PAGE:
The Australian Hong Kong community are urging the Federal Government - and in particular Liberal MP Gladys Liu - to take stronger action after days of protests in Hong Kong.
Australia’s Foreign Affairs ministry has said it has flagged its concerns’ about China's controversial extradition bill but the local Hong Kong community wants more to be done.
Australia-Hong Kong Link leader Jane Poon told SBS News she was not happy with the ministry's response.
"(It's) too neutral and does not reflect the seriousness of the issue," she said.
The Australian Foreign Ministry last night called for restraint, adding any changes to the extradition law should reflect "Hong Kong's high degree of autonomy".
"Australia supports the right of people to protest peacefully and to exercise their freedom of speech, and we urge all sides to show restraint and avoid violence," Foreign Affairs Minister Marise Payne said in a statement.
The Australian Hong Kong community has requested the support of Liberal MP Gladys Liu, the first Chinese woman elected to the lower house, who was born in Hong Kong.
She told SBS News: "we would like to see a peaceful way of expressing views from people and see government talking with people in a peaceful way".
When asked about her personal view on the situation, she said she hasn't been able to make a judgment.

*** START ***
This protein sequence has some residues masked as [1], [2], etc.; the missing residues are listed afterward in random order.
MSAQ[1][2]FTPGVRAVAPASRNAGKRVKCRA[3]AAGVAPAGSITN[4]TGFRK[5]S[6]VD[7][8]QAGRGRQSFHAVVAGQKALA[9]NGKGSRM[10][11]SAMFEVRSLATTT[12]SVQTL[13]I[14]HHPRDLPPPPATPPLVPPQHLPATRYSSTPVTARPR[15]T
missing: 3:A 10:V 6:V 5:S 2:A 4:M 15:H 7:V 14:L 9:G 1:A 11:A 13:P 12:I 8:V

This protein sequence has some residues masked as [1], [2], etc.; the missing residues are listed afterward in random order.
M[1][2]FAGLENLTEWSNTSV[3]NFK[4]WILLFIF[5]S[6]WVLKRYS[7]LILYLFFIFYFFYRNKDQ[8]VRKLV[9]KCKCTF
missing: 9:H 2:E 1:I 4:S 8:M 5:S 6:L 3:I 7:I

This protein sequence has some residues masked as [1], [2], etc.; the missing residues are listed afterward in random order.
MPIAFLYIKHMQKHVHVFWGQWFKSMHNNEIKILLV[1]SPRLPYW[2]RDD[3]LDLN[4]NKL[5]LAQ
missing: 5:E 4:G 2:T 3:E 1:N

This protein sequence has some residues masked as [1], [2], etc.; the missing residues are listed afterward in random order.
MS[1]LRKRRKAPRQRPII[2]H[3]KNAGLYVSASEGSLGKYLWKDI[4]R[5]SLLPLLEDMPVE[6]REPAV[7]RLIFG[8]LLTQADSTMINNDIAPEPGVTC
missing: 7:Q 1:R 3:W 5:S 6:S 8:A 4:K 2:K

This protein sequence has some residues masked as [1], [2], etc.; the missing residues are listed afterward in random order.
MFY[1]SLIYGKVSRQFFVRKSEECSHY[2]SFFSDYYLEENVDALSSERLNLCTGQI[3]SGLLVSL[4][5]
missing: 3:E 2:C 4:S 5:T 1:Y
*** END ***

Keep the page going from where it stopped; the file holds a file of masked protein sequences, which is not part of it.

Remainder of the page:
Ms Poon said the community was "a bit disappointed" with the response from Ms Liu.
"We ask for her reply at the end of May, but we received nothing," she said.
"We believe she must share [the] same feeling as us because she is originally from HK, [she] must have relatives and family in Hong Kong."
Those from Hong Kong, who are living in Australia temporarily, fear there may be reprisal from the Chinese government if the bill is passed.
"I'm worried about being in the protest because who knows what the Chinese government will do, there is no rule of law in China," student protester Jacky Ng said.
"Most of the teenagers don't trust the communist party, we don't trust justice in law."
China researcher Graeme Smith from the Australian National University said Australia's response to Hong Kong, compared other countries such as Canada and the United Kingdom, was "very subdued".
"One-third of our trade is with China so if there's anything driving it, and I can't say for sure, it's likely to be economic motivations," he said.
In 2017, the Turnbull government considered an extradition treaty with China, it collapsed after opposition from the Coalition backbench, Labor and crossbenchers.
Mr Smith said at the time there was not much outcry because Australians didn't understand the implications.
Australia's Hong Kong community has already campaigned in solidarity last weekend.
Now they're gathering thousands of signatures in support of their cause, which they hope to hand deliver to the Prime Minister next week.